Final Fantasy Tactics is a legend of the genre. Originally released on the PlayStation, it was an epic in every sense of the word, with charming visuals, Final Fantasy traditional tropes such as chocobos, and a lengthy, entertaining plot.
|It’s a bold statement, but the cut scenes in this game are Square Enix’s most artistic to date|
The PSP remake, The War of the Lions, now available for download on the European PSN, kicks off in spectacular style, with handdrawn-style video setting the scene and introducing players to the world of Ivalice. Ivalice deserves some kind of award for being the one Final Fantasy fantasy that has somehow survived to see multiple sequels and additional games set in the one centralized world; unusual for a franchise that prides itself on renewal with each new title.
It’s a good thing, though. Ivalice’s pseudo-traditional fantasy setting is a gorgeous one, rife with political intrigue and, surprisingly for a Final Fantasy game, relatively complex relations between races and individuals. This is the advantage of having a single world span multiple games – there is a greater sense of backstory and personality in the world itself to engage with.
The game then gets started, somewhat traditionally for the Final Fantasy series, with armies mysteriously clashing and women that need protecting. Like of the tactics games, the game plays out on a square grid. You’ll move units around, perform actions, and try to use the terrain to your advantage. Like other tactics games, there’s a good range of units on offer, and a lengthy quest to play through. It’s worth noting that Final Fantasy Tactics doesn’t do anything to break the mould of a standard Tactics RPG – it’s a standard mix of light strategy and more in depth RPG-style character development with plenty of stats to immerse yourself within.
Rather than try and be different to the original, or the tactics genre as a whole, The War of the Lions remake focuses on getting the core right, and the game is supremely balanced as a result. Depending on your skill as a player, there’s a couple of moments where a difficulty spike will require some grinding, but it’s not nearly as bad as something like, say, Tactics Ogre.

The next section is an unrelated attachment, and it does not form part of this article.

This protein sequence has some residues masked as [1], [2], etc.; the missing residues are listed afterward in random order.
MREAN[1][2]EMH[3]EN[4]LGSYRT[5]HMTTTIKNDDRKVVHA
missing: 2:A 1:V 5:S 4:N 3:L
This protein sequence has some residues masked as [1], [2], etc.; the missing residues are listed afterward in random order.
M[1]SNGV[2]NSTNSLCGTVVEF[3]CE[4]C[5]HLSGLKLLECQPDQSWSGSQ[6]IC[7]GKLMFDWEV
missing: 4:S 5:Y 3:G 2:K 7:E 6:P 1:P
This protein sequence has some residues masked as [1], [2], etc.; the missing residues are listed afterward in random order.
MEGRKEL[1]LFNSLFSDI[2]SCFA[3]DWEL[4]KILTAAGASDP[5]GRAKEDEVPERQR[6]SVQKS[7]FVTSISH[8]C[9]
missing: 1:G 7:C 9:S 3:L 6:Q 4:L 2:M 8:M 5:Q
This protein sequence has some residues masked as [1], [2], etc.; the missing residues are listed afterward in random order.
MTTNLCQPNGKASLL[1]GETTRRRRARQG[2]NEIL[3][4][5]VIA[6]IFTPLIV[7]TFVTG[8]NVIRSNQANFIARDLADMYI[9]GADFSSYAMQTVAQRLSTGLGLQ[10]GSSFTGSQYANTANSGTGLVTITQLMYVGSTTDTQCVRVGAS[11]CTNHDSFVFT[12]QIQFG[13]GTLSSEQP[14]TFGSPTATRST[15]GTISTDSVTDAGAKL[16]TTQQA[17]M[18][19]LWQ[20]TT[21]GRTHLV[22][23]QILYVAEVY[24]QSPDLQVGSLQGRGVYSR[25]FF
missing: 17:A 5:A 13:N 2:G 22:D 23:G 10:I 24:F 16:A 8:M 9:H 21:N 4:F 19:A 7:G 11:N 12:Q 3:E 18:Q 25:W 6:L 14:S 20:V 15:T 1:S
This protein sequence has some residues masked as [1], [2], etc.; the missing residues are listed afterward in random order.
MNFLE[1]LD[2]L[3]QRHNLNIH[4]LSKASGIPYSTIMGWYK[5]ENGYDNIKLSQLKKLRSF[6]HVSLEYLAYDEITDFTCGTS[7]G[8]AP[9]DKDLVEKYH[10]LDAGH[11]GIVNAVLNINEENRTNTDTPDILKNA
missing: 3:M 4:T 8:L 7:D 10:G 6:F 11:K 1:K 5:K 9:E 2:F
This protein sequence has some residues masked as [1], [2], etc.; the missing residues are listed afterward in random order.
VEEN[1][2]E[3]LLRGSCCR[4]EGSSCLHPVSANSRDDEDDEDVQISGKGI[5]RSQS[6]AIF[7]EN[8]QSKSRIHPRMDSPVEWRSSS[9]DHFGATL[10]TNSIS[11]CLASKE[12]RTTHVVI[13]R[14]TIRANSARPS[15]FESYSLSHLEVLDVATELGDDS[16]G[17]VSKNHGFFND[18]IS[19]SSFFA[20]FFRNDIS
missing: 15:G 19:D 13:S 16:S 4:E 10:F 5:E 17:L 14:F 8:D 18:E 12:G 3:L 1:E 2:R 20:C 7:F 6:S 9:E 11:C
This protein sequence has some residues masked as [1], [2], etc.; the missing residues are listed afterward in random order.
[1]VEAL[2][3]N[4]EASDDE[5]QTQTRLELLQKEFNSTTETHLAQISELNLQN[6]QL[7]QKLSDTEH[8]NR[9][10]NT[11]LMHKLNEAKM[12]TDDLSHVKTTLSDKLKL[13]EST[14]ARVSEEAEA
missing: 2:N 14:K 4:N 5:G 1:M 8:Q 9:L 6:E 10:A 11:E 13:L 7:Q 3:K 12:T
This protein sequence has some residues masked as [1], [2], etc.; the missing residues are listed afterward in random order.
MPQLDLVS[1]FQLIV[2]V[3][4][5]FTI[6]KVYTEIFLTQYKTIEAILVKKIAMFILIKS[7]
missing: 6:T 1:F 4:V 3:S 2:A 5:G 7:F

Where the game starts to show its age is in the camera. Because the battlefield can have some pretty dramatic shifts in elevation, there are points where none of the four camera angles really cut it. You’ll be constantly cycling the camera around trying to get a proper understanding of the battlefield. You can tilt the camera up slightly to get a slightly better view, but coming to this game after the incredible effort Tactics Ogre undertook to provide an intuitive camera feels decidedly archaic.
|If it wasn’t for that pesky camera…|
To make matters slightly more unpleasant, when turns shift, the camera is occasionally left off-centre to the character whose turn it is. It’s quickly remedied as soon as that character takes an action, so it doesn’t detract from the experience in any way, other than to remind you that you are still playing an upgraded version of an old game.
Still, aside from those niggles, you’re still playing one of the greatest strategy RPG games of all time. It’s still a deep, rewarding game that’s been made available at an easy price on the PlayStation Network. The PSP has already been gifted with some awesome strategy RPG games, but this one is right up there with the best of them.